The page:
A Japanese game developer that goes by saharan has released a bubble simulator called Bubbles. The simulator is free, runs in web browsers, and while simple, makes no compromises on its bubble behavior.
Bubbles is a simulator that lets players make, touch, and play with bubbles right in their web browser. Upon opening the page, a fan, bubble wand, and needle appear on screen. By adjusting the fan to push air through the bubble wand, bubbles will steadily be generated and start sticking together as they come into contact. However, as is the fleeting nature of bubbles, they will pop when poked by needle or when too many gather together. And that’s all there is to it. Much like real bubbles, you simply make them, touch them, and enjoy watching them float around.
But while simple, there’s great technological prowess on display for players to experience. Firstly, the behavior of each bubble is depicted in minute detail. From the way they jiggle to the unevenness of how they combine and burst apart has been fully recreated in a web browser. The wind from the fan can also be used to change the shape of the bubbles and blow them around the screen. The physics of it all is very convincing. The implementation has even been gathering attention from users on technology forums like Hacker News.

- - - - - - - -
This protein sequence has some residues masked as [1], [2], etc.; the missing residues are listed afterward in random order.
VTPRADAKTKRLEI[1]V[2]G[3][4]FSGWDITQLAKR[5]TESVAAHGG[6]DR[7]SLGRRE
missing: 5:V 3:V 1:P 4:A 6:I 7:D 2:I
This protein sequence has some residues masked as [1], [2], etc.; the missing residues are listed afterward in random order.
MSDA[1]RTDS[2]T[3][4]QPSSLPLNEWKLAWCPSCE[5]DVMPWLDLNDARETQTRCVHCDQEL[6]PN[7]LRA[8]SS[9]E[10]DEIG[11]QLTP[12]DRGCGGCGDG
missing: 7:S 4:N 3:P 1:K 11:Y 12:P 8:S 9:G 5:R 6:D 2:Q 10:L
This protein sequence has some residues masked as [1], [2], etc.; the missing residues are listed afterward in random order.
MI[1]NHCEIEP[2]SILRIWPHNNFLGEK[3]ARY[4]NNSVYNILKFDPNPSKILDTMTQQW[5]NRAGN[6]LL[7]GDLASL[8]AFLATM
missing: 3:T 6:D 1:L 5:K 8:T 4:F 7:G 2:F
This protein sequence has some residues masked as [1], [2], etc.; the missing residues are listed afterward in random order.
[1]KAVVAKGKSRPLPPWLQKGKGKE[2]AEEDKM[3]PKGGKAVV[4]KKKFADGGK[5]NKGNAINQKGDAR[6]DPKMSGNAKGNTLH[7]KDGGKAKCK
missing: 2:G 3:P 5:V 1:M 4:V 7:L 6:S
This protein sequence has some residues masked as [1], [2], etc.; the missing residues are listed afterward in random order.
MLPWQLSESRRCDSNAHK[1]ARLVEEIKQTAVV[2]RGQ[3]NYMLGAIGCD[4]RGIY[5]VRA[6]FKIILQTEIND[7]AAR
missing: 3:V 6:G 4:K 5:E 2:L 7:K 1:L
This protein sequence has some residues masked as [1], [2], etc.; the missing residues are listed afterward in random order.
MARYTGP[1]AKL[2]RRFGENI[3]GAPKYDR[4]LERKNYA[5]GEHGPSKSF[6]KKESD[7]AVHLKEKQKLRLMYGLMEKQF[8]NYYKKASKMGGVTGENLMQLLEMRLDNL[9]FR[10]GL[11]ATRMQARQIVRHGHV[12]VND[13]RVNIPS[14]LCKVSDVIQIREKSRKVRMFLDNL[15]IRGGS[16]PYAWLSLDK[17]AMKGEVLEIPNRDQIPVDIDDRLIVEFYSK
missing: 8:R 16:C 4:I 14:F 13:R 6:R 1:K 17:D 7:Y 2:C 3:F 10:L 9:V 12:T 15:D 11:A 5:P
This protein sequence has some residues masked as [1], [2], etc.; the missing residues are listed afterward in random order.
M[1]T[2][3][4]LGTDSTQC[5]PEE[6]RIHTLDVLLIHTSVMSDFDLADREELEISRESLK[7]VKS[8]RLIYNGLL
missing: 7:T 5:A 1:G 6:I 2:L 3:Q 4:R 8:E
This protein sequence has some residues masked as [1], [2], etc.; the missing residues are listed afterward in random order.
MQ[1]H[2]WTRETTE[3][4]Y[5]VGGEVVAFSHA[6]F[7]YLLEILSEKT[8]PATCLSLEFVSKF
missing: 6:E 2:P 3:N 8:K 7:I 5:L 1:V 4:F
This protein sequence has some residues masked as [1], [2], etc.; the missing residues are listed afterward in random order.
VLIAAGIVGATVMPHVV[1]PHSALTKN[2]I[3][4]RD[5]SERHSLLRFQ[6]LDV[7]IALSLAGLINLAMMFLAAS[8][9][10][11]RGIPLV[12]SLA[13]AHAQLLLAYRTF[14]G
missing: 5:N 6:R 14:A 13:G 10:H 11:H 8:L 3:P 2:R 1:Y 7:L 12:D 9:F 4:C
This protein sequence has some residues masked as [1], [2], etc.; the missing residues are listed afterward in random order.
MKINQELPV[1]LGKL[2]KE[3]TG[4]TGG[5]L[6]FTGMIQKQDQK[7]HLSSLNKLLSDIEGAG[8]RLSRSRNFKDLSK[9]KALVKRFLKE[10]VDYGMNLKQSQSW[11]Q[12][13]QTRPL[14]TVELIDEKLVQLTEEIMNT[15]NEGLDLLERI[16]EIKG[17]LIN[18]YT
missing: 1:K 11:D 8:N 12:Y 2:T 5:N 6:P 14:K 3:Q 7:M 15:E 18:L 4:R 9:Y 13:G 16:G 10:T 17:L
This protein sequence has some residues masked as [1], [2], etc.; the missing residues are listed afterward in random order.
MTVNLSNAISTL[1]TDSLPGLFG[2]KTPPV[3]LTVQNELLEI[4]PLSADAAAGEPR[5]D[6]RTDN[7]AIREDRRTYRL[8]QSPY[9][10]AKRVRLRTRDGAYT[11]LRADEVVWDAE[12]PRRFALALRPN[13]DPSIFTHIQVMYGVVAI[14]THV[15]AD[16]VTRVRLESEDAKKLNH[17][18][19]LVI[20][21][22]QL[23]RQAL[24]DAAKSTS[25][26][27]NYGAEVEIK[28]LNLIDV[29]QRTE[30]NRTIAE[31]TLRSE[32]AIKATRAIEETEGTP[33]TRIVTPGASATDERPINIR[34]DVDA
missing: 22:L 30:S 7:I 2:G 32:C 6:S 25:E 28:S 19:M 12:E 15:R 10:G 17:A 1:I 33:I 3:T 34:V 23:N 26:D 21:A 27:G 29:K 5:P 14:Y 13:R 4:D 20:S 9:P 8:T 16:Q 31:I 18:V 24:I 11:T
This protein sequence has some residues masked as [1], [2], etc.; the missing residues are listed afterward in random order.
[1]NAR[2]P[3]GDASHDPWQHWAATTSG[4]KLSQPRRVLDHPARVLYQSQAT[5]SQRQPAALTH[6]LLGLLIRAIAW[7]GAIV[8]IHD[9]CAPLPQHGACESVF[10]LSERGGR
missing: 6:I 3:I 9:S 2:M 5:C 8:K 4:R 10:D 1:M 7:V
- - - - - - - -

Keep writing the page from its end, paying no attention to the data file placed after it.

Bubbles was made by saharan who is developing numerous projects while studying as a graduate student at Tokyo University. These include a browser-based fluid simulator which can be found on the Works page of their personal website. Other projects include the grapple action game Wild Runner and the voxel miniature gardening game SandVox Simulator, which also show technical prowess and are playable in web browsers. Furthermore, saharan is making a world for VRChat and has posted strong results in competitive programming competitions.
Bubbles is available on saharan’s personal website oimo.io. The simulator is playable in web browsers, and I (the original author of this article) was able to confirm it working in Google Chrome on both Windows and Android.
Written by. Nick Mosier based on the original Japanese article (original article’s publication date: 2022-11-12 11:24 JST)